The Dodge Challenger press preview was held in Portland, Oregon, and included a half-day of driving on scenic but busy public roads along the Columbia River (summer tourist season was in full swing), plus some lapping at Portland International Raceway followed by drag racing exercises on the track's long front straight.
We managed to log most of our limited seat time in one of the few Hellcat-propelled Challengers on hand for the public road portion of the program, and emerged with a surprising impression. The power is certainly there, in massive, guttural depth, summoned with very little pressure on the throttle. But for all that, once the driver has learned to suppress the urge to tap the seductive power so readily available, the Hellcat can be a docile everyday ride.
We should add, however, that resisting the Hellcat's massive thrust requires serious discipline. We found the Hellcat makes extraordinarily short work of two-lane passing opportunities, but we waited for the track to open the throttle all the way.
Portland is a flat circuit with some very fast stretches. Indy cars race there, and even with a chicane two-thirds of the way down the front straight the Hellcat builds speed at a heady rate.
The suspension engineers have done a good job here; the hottest of all Challengers corners well, and if the electric power steering could be a little more tactile on center, it's quick, accurate, and nicely weighted as speed builds.
Braking with this package is powerful and fade free, via a set of massive Brembos, but the most impressive element, after the engine of course, is the 8-speed manumatic. In track mode it hammers home shifts in milliseconds, far faster than would be possible to duplicate with the 6-speed manual.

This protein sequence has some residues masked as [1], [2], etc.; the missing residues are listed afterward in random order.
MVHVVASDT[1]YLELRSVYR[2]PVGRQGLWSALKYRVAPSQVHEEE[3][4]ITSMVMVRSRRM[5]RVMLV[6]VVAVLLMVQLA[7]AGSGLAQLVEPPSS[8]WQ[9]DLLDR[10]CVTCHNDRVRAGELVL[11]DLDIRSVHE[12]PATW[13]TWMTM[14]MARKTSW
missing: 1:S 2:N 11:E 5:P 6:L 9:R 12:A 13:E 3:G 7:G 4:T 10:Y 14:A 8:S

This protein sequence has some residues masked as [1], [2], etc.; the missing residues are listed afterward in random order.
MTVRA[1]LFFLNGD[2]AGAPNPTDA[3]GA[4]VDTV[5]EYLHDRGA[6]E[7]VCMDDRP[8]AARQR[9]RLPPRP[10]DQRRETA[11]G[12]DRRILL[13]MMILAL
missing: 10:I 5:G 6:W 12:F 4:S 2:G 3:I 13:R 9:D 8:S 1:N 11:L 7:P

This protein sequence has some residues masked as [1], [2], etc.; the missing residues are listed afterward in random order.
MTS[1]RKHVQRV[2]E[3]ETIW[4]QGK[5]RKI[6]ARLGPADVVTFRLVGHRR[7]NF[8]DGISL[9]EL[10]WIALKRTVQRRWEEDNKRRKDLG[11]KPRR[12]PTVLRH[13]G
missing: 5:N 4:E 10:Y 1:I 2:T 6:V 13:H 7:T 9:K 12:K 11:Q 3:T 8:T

While the Hellcat Challenger handles well enough, far better than its 1970s ancestors, it does share one key trait with the originals: it shows to best advantage at the drag strip. Engage launch control, tramp on the throttle, and the Hellcat is capable of getting through the quarter-mile lights in less than 11 seconds, squashing the driver into the seat bolsters and stretching facial muscles into a big grin. This is serious hustle for a production car. And like its forebear, it's capable of shredding its rear tires in short order.
The Hellcat Challenger is capable of almost 200 mph (199), according to Dodge. Our limited seat time didn't give us an opportunity to verify this claim. But we believe it.
The 2015 Dodge Challenger offers a choice of engines: The 3.6-liter DOHC 24-valve V6 produces 305 horsepower at 6350 rpm and 268 pound-feet of torque at 4000 rpm and is EPA-rated at 19/30 mpg City/Highway, or 23 mpg Combined. The 5.7-liter 16-valve pushrod Hemi V8 is rated at 372 hp at 5200 rpm, 400 lb-ft at 4400 rpm and gets an EPA-rated 16/25/19 mpg City/Highway/Combined with the automatic transmission. The 6.4-liter 16-valve pushrod Hemi V8 is rated 485 hp at 6000 rpm, 475 lb-ft of torque 4200 rpm and gets an EPA-rated 15/25/18 mpg. The 6.2-liter supercharged and intercooled 16-valve pushrod V8 is rated at 707 hp at 6600 rpm and 650 lb-ft of torque at 4000 rpm.
The addition of the supercharged Hellcat V8 raises the redesigned Challenger lineup from formidable to extraordinary. In the surprisingly persistent realm of muscle cars, the Hellcat raises the ante, delivering competent dynamics and immense power for a relative bargain price. It's docile enough for everyday driving, provided the driver can resist the omnipresent temptation of the throttle. But its true reason for being is the race track, in particular the drag racing track. The 2015 Dodge Challenger offers a broad array of power choices, handsome interior options, and sophisticated electronics, wrapped in slick sheetmetal that's faithful to the Challenger's glory years. Then again, with this lineup, the case can be made that the Challenger's glory years are now.
Tony Swan filed this report to NewCarTestDrive.com after his test drive of the 2015 Challenger models near Portland, Oregon.